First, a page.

It kills me when well-intended pastors like Andy Stanley unwittingly do damage to the church because they do not give more careful thought to their words. In our age of YouTube and social media, his remarks gain traction among missionaries. And that’s why we can’t overlook the significant problems with his comments. Read more

Guilty of jaywalking? You should be ashamed of yourself, says the Chinese government. When tempted to think honor and shame are theoretical issues, or if you begin to think Chinese are becoming “western”, then keep this story in mind. Read more

This month Themelios has a few book reviews you might find interesting.   Contours of the Kuyperian Tradition: A Systematic Introduction     For those who want to jump into the deep end of the missiological pool, Michael Wagenman commends Craig Bartholomew’s contribution: In Contours of the Kuyperian Tradition: A Systematic Introduction, Craig Bartholomew has now provided an overview of Kuyper’s magisterial world of thought, both in its historical context and potential contemporary application. Bartholomew uses his own South African… Read more

The following comes from a BBC article “How the South Korean language was designed to unify”. Here is an excerpt: “Our husband is also a teacher,” my co-worker told me as she noisily slurped her soup. She was seated beside another colleague, who was slurping hers, too. I was confused. Had I misheard her? Were these women married to the same person? “She’s talking about her husband,” the second co-worker clarified, perhaps noticing my blank stare. “In Korea, we often… Read more

I noticed a man sitting on the sidewalk begging for money. I asked him to lunch. He agreed, but then he asked, “Won’t this cause you to lose face?” Read more

The principle of lex talionis [“eye for eye, tooth for tooth”] is deeply etched on what remains of the Western conscience. Because people do not know the honor-shame dynamics of the ancient world, a problem hangs over how most people understand this biblical principle. Read more

Cru recently released an evangelism tract called “Honor Restored.” This new tool offers people an alternative to The Four Spiritual Laws. For people who live in honor-shame contexts, this presentation will make more sense. You can find the tract on Cru’s evangelism app, GodTools. Download it from Apple’s App store  at Google Play.  So far, Honor Restored is translated into Arabic, Croatian, English, Hindi, Persian, Portuguese, and Turkish. It is also in the process of being translated into other languages, including Mandarin. Why I like… Read more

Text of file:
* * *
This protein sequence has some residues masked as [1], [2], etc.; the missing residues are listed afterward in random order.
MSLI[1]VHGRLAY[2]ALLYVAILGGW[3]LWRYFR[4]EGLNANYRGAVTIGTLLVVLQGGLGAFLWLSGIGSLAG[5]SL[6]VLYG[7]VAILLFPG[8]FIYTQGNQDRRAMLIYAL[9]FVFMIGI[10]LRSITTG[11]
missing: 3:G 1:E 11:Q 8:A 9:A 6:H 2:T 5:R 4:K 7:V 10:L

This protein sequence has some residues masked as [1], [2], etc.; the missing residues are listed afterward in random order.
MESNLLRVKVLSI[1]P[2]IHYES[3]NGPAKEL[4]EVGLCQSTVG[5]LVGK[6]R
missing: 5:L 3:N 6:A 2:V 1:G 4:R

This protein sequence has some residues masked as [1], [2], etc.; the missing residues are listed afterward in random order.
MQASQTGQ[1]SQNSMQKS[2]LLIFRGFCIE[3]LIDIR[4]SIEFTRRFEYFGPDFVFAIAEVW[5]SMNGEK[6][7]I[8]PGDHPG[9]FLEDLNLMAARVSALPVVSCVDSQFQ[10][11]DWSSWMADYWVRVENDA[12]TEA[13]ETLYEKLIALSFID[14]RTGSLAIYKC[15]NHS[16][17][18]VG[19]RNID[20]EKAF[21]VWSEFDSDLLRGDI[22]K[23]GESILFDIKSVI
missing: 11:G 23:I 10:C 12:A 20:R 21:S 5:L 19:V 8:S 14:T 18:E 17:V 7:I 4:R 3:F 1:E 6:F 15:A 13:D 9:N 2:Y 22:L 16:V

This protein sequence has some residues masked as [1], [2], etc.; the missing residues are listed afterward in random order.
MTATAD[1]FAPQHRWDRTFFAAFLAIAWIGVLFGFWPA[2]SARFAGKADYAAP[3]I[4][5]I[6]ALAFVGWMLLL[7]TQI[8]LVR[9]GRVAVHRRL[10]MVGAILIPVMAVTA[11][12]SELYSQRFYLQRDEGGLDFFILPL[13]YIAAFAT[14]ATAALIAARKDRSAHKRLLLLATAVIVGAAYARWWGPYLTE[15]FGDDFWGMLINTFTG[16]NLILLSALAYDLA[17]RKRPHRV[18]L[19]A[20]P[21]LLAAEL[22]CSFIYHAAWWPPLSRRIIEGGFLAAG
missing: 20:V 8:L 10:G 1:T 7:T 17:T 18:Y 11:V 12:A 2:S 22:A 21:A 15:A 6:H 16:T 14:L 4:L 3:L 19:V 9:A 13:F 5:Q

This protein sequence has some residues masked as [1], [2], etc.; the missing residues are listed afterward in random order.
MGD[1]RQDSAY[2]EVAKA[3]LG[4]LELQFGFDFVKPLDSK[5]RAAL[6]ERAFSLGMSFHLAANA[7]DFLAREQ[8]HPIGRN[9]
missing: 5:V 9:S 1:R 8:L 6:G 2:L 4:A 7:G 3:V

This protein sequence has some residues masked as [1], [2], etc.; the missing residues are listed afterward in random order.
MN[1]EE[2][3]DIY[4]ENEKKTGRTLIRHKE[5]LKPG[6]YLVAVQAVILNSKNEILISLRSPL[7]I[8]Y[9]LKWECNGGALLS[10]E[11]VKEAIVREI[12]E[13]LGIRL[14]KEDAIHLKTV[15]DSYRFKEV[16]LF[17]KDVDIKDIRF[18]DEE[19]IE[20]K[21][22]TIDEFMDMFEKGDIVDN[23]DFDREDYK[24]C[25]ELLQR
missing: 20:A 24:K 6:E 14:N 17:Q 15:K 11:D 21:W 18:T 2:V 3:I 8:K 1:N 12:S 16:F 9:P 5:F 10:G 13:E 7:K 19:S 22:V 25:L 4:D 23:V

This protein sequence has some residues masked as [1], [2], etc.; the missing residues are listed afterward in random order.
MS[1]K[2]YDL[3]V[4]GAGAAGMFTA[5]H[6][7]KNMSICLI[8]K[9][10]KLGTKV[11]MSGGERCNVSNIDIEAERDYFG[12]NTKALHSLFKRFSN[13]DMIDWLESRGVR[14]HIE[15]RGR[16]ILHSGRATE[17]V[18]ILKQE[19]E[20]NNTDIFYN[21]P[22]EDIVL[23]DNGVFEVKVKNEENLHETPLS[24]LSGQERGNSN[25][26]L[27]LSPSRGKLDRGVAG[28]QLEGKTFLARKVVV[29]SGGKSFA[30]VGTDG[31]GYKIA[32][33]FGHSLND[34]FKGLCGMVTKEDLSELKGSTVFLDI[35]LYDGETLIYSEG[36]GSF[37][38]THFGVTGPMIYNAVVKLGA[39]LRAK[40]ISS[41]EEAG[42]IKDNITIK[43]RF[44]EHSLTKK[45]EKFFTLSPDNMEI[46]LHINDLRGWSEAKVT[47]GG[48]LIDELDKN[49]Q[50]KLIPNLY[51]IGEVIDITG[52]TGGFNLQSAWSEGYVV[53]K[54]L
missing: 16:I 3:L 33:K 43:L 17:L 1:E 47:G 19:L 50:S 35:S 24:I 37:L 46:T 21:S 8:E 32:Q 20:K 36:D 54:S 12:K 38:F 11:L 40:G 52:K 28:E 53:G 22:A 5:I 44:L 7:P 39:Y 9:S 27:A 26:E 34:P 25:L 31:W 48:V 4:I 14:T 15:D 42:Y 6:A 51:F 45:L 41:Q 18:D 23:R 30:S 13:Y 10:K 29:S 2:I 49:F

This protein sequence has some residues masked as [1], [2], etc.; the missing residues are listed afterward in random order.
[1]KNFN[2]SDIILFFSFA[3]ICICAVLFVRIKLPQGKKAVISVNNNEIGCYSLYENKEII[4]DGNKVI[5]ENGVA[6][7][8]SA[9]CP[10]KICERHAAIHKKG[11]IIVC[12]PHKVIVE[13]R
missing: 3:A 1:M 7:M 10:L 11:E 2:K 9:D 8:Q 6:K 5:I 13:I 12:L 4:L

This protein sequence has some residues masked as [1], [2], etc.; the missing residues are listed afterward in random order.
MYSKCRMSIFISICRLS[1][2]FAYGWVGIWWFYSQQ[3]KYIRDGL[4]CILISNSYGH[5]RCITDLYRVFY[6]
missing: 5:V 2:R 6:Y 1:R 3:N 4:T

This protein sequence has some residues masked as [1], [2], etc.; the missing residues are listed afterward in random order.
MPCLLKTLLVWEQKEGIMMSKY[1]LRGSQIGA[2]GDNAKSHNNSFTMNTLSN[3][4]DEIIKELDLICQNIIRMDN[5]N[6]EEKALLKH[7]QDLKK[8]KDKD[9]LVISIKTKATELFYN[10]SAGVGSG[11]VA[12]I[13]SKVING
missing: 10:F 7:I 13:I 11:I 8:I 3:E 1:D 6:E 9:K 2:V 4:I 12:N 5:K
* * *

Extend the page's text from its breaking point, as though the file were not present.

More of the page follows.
I recently read the memoir Twelve Years a Slave: Narrative of Solomon Northup, published in 1853 by a man kidnapped from the North and forced into slavery for 12 years. A movie of the same name was released a few years ago. On page 89–90, he tells us about his first master, William Ford. His description is breathtaking. I’ve included the passage below, adding a few summary headings to make it easier to follow his eloquent exposition. I’ve italicized a… Read more

I watched The Greatest Showman twice in one week. It is one of the most extraordinary movies I’ve seen in a while (though Wonder deserves mention as well). The second time I saw it, I was overwhelmed by the way honor and shame shape the entire narrative. The Greatest Show of Shame While I’ll try to limit spoilers, I make no promises. The Greatest Showman loosely tells the story of P.T. Barnum (played by Hugh Jackman), the founder of history’s… Read more

This most recent issue of ChinaSource Quarterly is dedicated to the topic of contextualization. I had the privilege to be the guest editor for this issue. The articles survey a range of topics relevant to contextualization among Chinese. You’ll want to see these articles! Collectively, these contributors demonstrate the significance of contextualization for China. Whereas conversations on the topic often do not go far enough, these writers illustrate how Chinese Christians understand contextualization how contextualization shapes mission practice in China… Read more

Follow Us!



Browse Our Archives